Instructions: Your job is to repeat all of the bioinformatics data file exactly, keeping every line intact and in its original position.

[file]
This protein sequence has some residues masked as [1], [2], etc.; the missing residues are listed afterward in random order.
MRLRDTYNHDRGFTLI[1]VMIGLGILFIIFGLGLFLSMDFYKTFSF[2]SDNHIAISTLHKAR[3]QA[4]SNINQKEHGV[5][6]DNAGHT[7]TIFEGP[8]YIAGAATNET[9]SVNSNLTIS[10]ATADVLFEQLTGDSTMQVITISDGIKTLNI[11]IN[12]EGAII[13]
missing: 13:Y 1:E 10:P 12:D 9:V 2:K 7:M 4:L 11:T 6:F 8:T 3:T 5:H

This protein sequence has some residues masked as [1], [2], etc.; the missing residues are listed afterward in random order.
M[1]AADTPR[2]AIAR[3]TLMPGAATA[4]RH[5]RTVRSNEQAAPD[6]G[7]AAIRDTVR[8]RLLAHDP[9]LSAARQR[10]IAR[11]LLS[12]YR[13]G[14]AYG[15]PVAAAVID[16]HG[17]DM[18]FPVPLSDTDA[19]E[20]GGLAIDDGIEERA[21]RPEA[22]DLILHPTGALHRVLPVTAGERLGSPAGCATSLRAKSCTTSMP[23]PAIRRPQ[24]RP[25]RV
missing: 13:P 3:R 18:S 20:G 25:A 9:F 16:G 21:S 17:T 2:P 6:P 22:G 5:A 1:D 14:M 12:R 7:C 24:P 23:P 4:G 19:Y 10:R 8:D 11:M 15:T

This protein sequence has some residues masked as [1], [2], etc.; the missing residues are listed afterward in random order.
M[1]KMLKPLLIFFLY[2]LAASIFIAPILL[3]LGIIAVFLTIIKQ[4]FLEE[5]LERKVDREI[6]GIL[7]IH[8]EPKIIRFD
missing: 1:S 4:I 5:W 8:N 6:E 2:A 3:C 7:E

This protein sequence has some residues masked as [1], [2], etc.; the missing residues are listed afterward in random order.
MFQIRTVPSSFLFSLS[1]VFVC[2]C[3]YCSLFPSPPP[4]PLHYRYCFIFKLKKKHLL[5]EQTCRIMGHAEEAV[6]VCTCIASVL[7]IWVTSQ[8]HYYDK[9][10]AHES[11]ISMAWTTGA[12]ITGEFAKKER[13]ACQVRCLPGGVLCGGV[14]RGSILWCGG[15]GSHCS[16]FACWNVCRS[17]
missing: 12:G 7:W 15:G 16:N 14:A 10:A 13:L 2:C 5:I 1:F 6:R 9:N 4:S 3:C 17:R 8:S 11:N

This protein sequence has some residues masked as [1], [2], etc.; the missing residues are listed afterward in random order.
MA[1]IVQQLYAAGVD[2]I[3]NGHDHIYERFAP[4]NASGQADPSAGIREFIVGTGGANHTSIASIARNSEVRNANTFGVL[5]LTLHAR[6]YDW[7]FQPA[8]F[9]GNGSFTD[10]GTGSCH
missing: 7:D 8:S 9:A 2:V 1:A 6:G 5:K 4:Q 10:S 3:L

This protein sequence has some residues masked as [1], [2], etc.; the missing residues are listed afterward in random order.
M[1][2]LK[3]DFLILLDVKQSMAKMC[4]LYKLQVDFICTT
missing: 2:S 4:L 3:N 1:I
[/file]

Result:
This protein sequence has some residues masked as [1], [2], etc.; the missing residues are listed afterward in random order.
MRLRDTYNHDRGFTLI[1]VMIGLGILFIIFGLGLFLSMDFYKTFSF[2]SDNHIAISTLHKAR[3]QA[4]SNINQKEHGV[5][6]DNAGHT[7]TIFEGP[8]YIAGAATNET[9]SVNSNLTIS[10]ATADVLFEQLTGDSTMQVITISDGIKTLNI[11]IN[12]EGAII[13]
missing: 13:Y 1:E 10:P 12:D 9:V 2:K 7:M 4:L 11:T 6:F 8:T 3:T 5:H

This protein sequence has some residues masked as [1], [2], etc.; the missing residues are listed afterward in random order.
M[1]AADTPR[2]AIAR[3]TLMPGAATA[4]RH[5]RTVRSNEQAAPD[6]G[7]AAIRDTVR[8]RLLAHDP[9]LSAARQR[10]IAR[11]LLS[12]YR[13]G[14]AYG[15]PVAAAVID[16]HG[17]DM[18]FPVPLSDTDA[19]E[20]GGLAIDDGIEERA[21]RPEA[22]DLILHPTGALHRVLPVTAGERLGSPAGCATSLRAKSCTTSMP[23]PAIRRPQ[24]RP[25]RV
missing: 13:P 3:R 18:S 20:G 25:A 9:F 16:G 21:S 17:T 2:P 6:P 22:G 5:A 1:D 14:M 12:R 7:C 24:P 23:P 4:G 19:Y 10:R 8:D 11:M 15:T

This protein sequence has some residues masked as [1], [2], etc.; the missing residues are listed afterward in random order.
M[1]KMLKPLLIFFLY[2]LAASIFIAPILL[3]LGIIAVFLTIIKQ[4]FLEE[5]LERKVDREI[6]GIL[7]IH[8]EPKIIRFD
missing: 1:S 4:I 5:W 8:N 6:E 2:A 3:C 7:E

This protein sequence has some residues masked as [1], [2], etc.; the missing residues are listed afterward in random order.
MFQIRTVPSSFLFSLS[1]VFVC[2]C[3]YCSLFPSPPP[4]PLHYRYCFIFKLKKKHLL[5]EQTCRIMGHAEEAV[6]VCTCIASVL[7]IWVTSQ[8]HYYDK[9][10]AHES[11]ISMAWTTGA[12]ITGEFAKKER[13]ACQVRCLPGGVLCGGV[14]RGSILWCGG[15]GSHCS[16]FACWNVCRS[17]
missing: 12:G 7:W 15:G 16:N 14:A 10:A 13:L 2:C 5:I 1:F 6:R 9:N 4:S 3:C 17:R 8:S 11:N

This protein sequence has some residues masked as [1], [2], etc.; the missing residues are listed afterward in random order.
MA[1]IVQQLYAAGVD[2]I[3]NGHDHIYERFAP[4]NASGQADPSAGIREFIVGTGGANHTSIASIARNSEVRNANTFGVL[5]LTLHAR[6]YDW[7]FQPA[8]F[9]GNGSFTD[10]GTGSCH
missing: 7:D 8:S 9:A 2:V 1:A 6:G 5:K 4:Q 10:S 3:L

This protein sequence has some residues masked as [1], [2], etc.; the missing residues are listed afterward in random order.
M[1][2]LK[3]DFLILLDVKQSMAKMC[4]LYKLQVDFICTT
missing: 2:S 4:L 3:N 1:I